America’s rural communities have also been part of innovative solutions for our entire economy. The Renewable Fuel Standard EPA finalized last year will encourage farmers to continue to work with industry to innovate and produce clean renewable fuel. It will help secure our nation’s energy future, replacing our dependence on foreign oil with clean, homegrown fuels produced by America’s farmers. At the same time, it will create jobs, and is expected to increase farmers’ income by an estimated $13 billion annually.

These meetings with farmers on their land are also a great opportunity to get outside the Washington, DC echo chamber and address myths and other inaccuracies they might be hearing about the EPA. For example, months ago rumors flew around that, under a law passed by Congress, EPA was considering treating spilled milk like an oil spill. This was never the case; in fact, our efforts were focused on exempting dairy producers from regulations that should not apply to them. Thanks to work with the dairy industry and the agricultural community, we obtained a formal exemption for all milk and milk products, a change that could save farmers up to $140 million.

As we confront the major environmental challenges of our time — combating climate change, reducing soil erosion, and ensuring an ample supply of clean water for our families and food production — farmers have an important opportunity to lead the way. That is why I will continue to visit with communities like Lancaster to see the best practices at work and speak directly with the local residents.

Editor's Note: The opinions expressed here are those of the author. They do not reflect EPA policy, endorsement, or action, and EPA does not verify the accuracy or science of the contents of the blog.

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Science Wednesday: Green Biz

Each week we write about the science behind environmental protection. Previous Science Wednesdays.
By Becky Fried

On February 3, EPA Assistant Administrator Paul Anastas, participated in the State of Green Business Forum in San Francisco, California. The forum brought together the world’s foremost innovators, thought-leaders, and executives to discuss sustainability challenges and opportunities. Joel Makower, Chairman of the GreenBiz Group, interviewed Anastas on stage in front of hundreds of business leaders from companies such as Adobe, Disney, Clorox, Microsoft, and more. Their discussion focused on sustainability, innovation, environmental protection, and economic growth.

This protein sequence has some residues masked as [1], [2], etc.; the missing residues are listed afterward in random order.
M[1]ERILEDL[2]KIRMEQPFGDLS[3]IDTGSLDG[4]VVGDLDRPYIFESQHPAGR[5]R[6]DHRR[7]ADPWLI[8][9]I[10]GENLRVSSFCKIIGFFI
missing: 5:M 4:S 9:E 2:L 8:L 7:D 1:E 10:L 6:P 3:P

In discussing EPA’s scientific and research goals with Makower, Anastas quoted Albert Einstein, “problems can’t be solved at the same level of awareness that created them.” He went on to explain that the complexity and subtlety of today’s environmental challenges coupled with our ever-evolving level of scientific awareness is a call for a new kind of thinking. It’s about “asking ourselves different questions through a different lens,” he said.

That lens, according to Anastas, is sustainability.

As reflected in many of the exciting activities taking place here at EPA, Anastas explained how sustainability and innovation are the keys to achieving the Agency’s mission in a way that meets the needs of the current generation while preserving the ability of future generations to meet their needs.

So, how do businesses, industry, and other sectors fit into this sustainable future? Sustainability is about achieving synergies, he said. It’s about protecting human health and the environment in a way that enhances economic growth and societal benefits. And, he continued, collaboration and partnerships across all sectors will be vital to achieving these synergies. Anastas invited members of audience to learn more about EPA’s efforts and explore opportunities for discussion and collaboration toward mutually-beneficial goals.

In response to Makower’s question about whether working toward sustainability is “hard,” Anastas explained that often, our most important goals are those that are most difficult to measure. Just as our pursuit of matters like justice, health, and freedom are not easily measured with metrics and numbers, our pursuit of sustainability is extremely difficult to quantify.

Paul Anastas will be interviewed again in an upcoming GreenBiz event here in Washington, DC on February 16th. For details and information on how to participate, click here.

About the Author: Becky Fried is a writer in EPA’s Office of Research and Development, where Paul Ansastas is the Assistant Administrator.

Editor’s Note: The opinions expressed in Greenversations are those of the author. They do not reflect EPA policy, endorsement, or action, and EPA does not verify the accuracy or science of the contents of the blog.

Editor's Note: The opinions expressed here are those of the author. They do not reflect EPA policy, endorsement, or action, and EPA does not verify the accuracy or science of the contents of the blog.

Please share this post. However, please don't change the title or the content. If you do make changes, don't attribute the edited title or content to EPA or the author.